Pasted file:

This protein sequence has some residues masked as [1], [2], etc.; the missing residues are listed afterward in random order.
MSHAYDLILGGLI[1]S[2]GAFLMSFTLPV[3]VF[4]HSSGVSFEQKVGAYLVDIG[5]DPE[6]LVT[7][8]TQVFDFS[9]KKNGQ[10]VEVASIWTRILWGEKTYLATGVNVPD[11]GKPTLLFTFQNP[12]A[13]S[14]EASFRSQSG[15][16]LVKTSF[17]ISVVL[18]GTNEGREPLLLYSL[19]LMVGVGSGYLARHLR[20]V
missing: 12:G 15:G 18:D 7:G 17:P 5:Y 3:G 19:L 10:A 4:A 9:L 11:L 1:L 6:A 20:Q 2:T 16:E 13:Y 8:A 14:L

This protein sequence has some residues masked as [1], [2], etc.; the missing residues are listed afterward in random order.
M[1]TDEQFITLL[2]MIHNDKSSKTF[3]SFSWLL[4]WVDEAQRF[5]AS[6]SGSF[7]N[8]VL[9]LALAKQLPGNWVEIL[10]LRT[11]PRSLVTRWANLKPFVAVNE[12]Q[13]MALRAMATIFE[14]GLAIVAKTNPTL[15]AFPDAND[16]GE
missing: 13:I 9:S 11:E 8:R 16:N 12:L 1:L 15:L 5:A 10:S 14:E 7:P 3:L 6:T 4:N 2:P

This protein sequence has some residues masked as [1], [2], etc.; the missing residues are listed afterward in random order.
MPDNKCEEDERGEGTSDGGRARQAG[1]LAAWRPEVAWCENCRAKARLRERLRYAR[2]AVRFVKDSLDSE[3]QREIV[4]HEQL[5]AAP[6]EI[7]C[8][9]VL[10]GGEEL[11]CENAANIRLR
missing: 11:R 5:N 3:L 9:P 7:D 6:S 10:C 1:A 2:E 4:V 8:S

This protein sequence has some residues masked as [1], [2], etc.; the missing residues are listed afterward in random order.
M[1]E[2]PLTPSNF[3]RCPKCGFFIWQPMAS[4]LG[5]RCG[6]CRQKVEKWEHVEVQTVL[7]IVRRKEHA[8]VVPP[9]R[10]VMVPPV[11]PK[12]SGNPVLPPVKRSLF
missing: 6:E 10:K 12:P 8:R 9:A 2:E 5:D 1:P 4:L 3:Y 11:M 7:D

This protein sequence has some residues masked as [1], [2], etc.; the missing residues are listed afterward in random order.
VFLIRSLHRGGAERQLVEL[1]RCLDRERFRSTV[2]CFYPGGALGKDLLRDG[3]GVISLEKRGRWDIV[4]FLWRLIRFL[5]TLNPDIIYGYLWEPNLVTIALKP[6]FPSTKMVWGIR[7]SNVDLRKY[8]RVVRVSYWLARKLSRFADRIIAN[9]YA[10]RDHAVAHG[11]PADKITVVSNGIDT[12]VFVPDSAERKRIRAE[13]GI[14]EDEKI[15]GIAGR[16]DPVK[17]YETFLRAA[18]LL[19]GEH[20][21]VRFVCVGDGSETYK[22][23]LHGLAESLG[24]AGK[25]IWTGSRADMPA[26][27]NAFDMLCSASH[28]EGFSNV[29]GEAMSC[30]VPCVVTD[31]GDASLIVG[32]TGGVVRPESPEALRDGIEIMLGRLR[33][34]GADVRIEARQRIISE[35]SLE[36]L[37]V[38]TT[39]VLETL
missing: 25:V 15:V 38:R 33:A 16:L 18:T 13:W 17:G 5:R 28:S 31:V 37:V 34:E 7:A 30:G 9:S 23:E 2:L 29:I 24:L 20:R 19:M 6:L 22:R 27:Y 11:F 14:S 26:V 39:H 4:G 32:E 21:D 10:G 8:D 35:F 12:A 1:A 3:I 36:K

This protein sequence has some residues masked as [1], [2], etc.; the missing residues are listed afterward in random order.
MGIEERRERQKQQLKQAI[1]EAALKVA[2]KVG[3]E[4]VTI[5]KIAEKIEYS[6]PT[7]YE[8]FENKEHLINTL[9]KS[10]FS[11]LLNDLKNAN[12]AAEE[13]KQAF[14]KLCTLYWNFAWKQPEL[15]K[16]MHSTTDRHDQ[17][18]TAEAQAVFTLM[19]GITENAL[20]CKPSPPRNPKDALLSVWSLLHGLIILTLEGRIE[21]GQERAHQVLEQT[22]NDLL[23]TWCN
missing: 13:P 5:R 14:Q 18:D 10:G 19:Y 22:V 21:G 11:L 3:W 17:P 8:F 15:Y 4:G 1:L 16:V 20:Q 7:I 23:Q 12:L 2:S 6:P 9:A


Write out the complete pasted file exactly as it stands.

This protein sequence has some residues masked as [1], [2], etc.; the missing residues are listed afterward in random order.
MSHAYDLILGGLI[1]S[2]GAFLMSFTLPV[3]VF[4]HSSGVSFEQKVGAYLVDIG[5]DPE[6]LVT[7][8]TQVFDFS[9]KKNGQ[10]VEVASIWTRILWGEKTYLATGVNVPD[11]GKPTLLFTFQNP[12]A[13]S[14]EASFRSQSG[15][16]LVKTSF[17]ISVVL[18]GTNEGREPLLLYSL[19]LMVGVGSGYLARHLR[20]V
missing: 12:G 15:G 18:D 7:G 17:P 5:Y 3:G 19:L 10:A 4:A 9:L 11:L 1:L 6:A 20:Q 2:T 16:E 13:Y 8:A 14:L

This protein sequence has some residues masked as [1], [2], etc.; the missing residues are listed afterward in random order.
M[1]TDEQFITLL[2]MIHNDKSSKTF[3]SFSWLL[4]WVDEAQRF[5]AS[6]SGSF[7]N[8]VL[9]LALAKQLPGNWVEIL[10]LRT[11]PRSLVTRWANLKPFVAVNE[12]Q[13]MALRAMATIFE[14]GLAIVAKTNPTL[15]AFPDAND[16]GE
missing: 13:I 9:S 11:E 8:R 16:N 12:L 1:L 15:L 5:A 10:S 14:E 7:P 3:L 6:T 4:N 2:P

This protein sequence has some residues masked as [1], [2], etc.; the missing residues are listed afterward in random order.
MPDNKCEEDERGEGTSDGGRARQAG[1]LAAWRPEVAWCENCRAKARLRERLRYAR[2]AVRFVKDSLDSE[3]QREIV[4]HEQL[5]AAP[6]EI[7]C[8][9]VL[10]GGEEL[11]CENAANIRLR
missing: 11:R 5:N 3:L 9:P 7:D 6:S 10:C 1:A 2:E 4:V 8:S

This protein sequence has some residues masked as [1], [2], etc.; the missing residues are listed afterward in random order.
M[1]E[2]PLTPSNF[3]RCPKCGFFIWQPMAS[4]LG[5]RCG[6]CRQKVEKWEHVEVQTVL[7]IVRRKEHA[8]VVPP[9]R[10]VMVPPV[11]PK[12]SGNPVLPPVKRSLF
missing: 6:E 10:K 12:P 8:R 9:A 2:E 5:D 1:P 4:L 3:Y 11:M 7:D

This protein sequence has some residues masked as [1], [2], etc.; the missing residues are listed afterward in random order.
VFLIRSLHRGGAERQLVEL[1]RCLDRERFRSTV[2]CFYPGGALGKDLLRDG[3]GVISLEKRGRWDIV[4]FLWRLIRFL[5]TLNPDIIYGYLWEPNLVTIALKP[6]FPSTKMVWGIR[7]SNVDLRKY[8]RVVRVSYWLARKLSRFADRIIAN[9]YA[10]RDHAVAHG[11]PADKITVVSNGIDT[12]VFVPDSAERKRIRAE[13]GI[14]EDEKI[15]GIAGR[16]DPVK[17]YETFLRAA[18]LL[19]GEH[20][21]VRFVCVGDGSETYK[22][23]LHGLAESLG[24]AGK[25]IWTGSRADMPA[26][27]NAFDMLCSASH[28]EGFSNV[29]GEAMSC[30]VPCVVTD[31]GDASLIVG[32]TGGVVRPESPEALRDGIEIMLGRLR[33][34]GADVRIEARQRIISE[35]SLE[36]L[37]V[38]TT[39]VLETL
missing: 25:V 15:V 38:R 33:A 16:L 18:T 13:W 17:G 5:R 28:S 31:V 37:V 34:E 7:A 30:G 9:S 23:E 2:L 29:I 24:L 20:R 19:M 6:L 22:R 27:Y 11:F 14:S 26:V 39:H 4:G 32:E 21:D 10:G 8:D 35:F 12:A 1:A 3:I 36:K

This protein sequence has some residues masked as [1], [2], etc.; the missing residues are listed afterward in random order.
MGIEERRERQKQQLKQAI[1]EAALKVA[2]KVG[3]E[4]VTI[5]KIAEKIEYS[6]PT[7]YE[8]FENKEHLINTL[9]KS[10]FS[11]LLNDLKNAN[12]AAEE[13]KQAF[14]KLCTLYWNFAWKQPEL[15]K[16]MHSTTDRHDQ[17][18]TAEAQAVFTLM[19]GITENAL[20]CKPSPPRNPKDALLSVWSLLHGLIILTLEGRIE[21]GQERAHQVLEQT[22]NDLL[23]TWCN
missing: 13:P 5:R 14:Q 18:D 10:G 19:Y 22:V 21:G 11:L 3:W 17:P 8:F 15:Y 4:G 1:L 16:V 20:Q 7:I 23:Q 12:L 2:S 6:P 9:A